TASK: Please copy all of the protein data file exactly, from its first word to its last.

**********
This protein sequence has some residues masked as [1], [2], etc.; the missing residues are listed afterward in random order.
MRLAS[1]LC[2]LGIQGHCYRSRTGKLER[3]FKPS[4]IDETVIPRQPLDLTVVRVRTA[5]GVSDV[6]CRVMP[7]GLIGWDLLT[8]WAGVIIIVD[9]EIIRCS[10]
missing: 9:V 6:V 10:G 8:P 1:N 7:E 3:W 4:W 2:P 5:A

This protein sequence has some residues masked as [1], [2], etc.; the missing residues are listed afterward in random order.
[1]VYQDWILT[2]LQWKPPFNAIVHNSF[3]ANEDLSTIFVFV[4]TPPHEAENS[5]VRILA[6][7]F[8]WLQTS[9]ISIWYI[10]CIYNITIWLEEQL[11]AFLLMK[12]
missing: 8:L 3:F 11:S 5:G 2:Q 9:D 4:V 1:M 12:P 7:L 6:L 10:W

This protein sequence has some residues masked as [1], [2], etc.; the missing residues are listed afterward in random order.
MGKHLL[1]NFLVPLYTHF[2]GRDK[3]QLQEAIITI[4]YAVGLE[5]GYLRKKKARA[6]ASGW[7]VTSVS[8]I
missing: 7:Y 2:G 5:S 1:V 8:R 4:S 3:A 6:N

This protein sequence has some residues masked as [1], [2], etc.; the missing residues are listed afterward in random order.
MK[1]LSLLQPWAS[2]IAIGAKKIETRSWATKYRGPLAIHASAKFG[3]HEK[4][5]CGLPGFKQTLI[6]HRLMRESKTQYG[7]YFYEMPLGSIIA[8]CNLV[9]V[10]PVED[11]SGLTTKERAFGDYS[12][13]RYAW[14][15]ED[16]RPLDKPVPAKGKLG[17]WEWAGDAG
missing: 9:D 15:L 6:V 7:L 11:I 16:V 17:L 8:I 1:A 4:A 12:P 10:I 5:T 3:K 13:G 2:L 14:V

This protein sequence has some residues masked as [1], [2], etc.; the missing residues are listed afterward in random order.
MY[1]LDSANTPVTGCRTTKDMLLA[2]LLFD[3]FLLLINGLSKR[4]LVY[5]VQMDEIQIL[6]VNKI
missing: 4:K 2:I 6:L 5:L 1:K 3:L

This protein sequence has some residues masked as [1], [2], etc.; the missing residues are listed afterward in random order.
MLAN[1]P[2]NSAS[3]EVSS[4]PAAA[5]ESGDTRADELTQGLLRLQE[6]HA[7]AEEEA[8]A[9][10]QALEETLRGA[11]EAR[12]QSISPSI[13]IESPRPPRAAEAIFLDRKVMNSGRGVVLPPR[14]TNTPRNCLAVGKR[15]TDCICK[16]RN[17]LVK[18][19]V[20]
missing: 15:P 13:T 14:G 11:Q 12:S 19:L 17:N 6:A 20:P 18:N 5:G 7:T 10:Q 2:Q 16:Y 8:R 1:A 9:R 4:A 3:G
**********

This protein sequence has some residues masked as [1], [2], etc.; the missing residues are listed afterward in random order.
MRLAS[1]LC[2]LGIQGHCYRSRTGKLER[3]FKPS[4]IDETVIPRQPLDLTVVRVRTA[5]GVSDV[6]CRVMP[7]GLIGWDLLT[8]WAGVIIIVD[9]EIIRCS[10]
missing: 9:V 6:V 10:G 8:P 1:N 7:E 3:W 4:W 2:P 5:A

This protein sequence has some residues masked as [1], [2], etc.; the missing residues are listed afterward in random order.
[1]VYQDWILT[2]LQWKPPFNAIVHNSF[3]ANEDLSTIFVFV[4]TPPHEAENS[5]VRILA[6][7]F[8]WLQTS[9]ISIWYI[10]CIYNITIWLEEQL[11]AFLLMK[12]
missing: 8:L 3:F 11:S 5:G 2:Q 9:D 4:V 1:M 12:P 7:L 6:L 10:W

This protein sequence has some residues masked as [1], [2], etc.; the missing residues are listed afterward in random order.
MGKHLL[1]NFLVPLYTHF[2]GRDK[3]QLQEAIITI[4]YAVGLE[5]GYLRKKKARA[6]ASGW[7]VTSVS[8]I
missing: 7:Y 2:G 5:S 1:V 8:R 4:S 3:A 6:N

This protein sequence has some residues masked as [1], [2], etc.; the missing residues are listed afterward in random order.
MK[1]LSLLQPWAS[2]IAIGAKKIETRSWATKYRGPLAIHASAKFG[3]HEK[4][5]CGLPGFKQTLI[6]HRLMRESKTQYG[7]YFYEMPLGSIIA[8]CNLV[9]V[10]PVED[11]SGLTTKERAFGDYS[12][13]RYAW[14][15]ED[16]RPLDKPVPAKGKLG[17]WEWAGDAG
missing: 9:D 15:L 6:V 7:L 11:I 16:V 17:L 8:I 1:A 4:A 12:P 10:I 5:T 3:K 13:G 2:L 14:V

This protein sequence has some residues masked as [1], [2], etc.; the missing residues are listed afterward in random order.
MY[1]LDSANTPVTGCRTTKDMLLA[2]LLFD[3]FLLLINGLSKR[4]LVY[5]VQMDEIQIL[6]VNKI
missing: 4:K 2:I 6:L 5:L 1:K 3:L

This protein sequence has some residues masked as [1], [2], etc.; the missing residues are listed afterward in random order.
MLAN[1]P[2]NSAS[3]EVSS[4]PAAA[5]ESGDTRADELTQGLLRLQE[6]HA[7]AEEEA[8]A[9][10]QALEETLRGA[11]EAR[12]QSISPSI[13]IESPRPPRAAEAIFLDRKVMNSGRGVVLPPR[14]TNTPRNCLAVGKR[15]TDCICK[16]RN[17]LVK[18][19]V[20]
missing: 15:P 13:T 14:G 11:Q 12:S 19:L 17:N 6:A 20:P 18:N 5:G 7:T 10:Q 2:Q 16:Y 8:R 1:A 9:R 4:A 3:G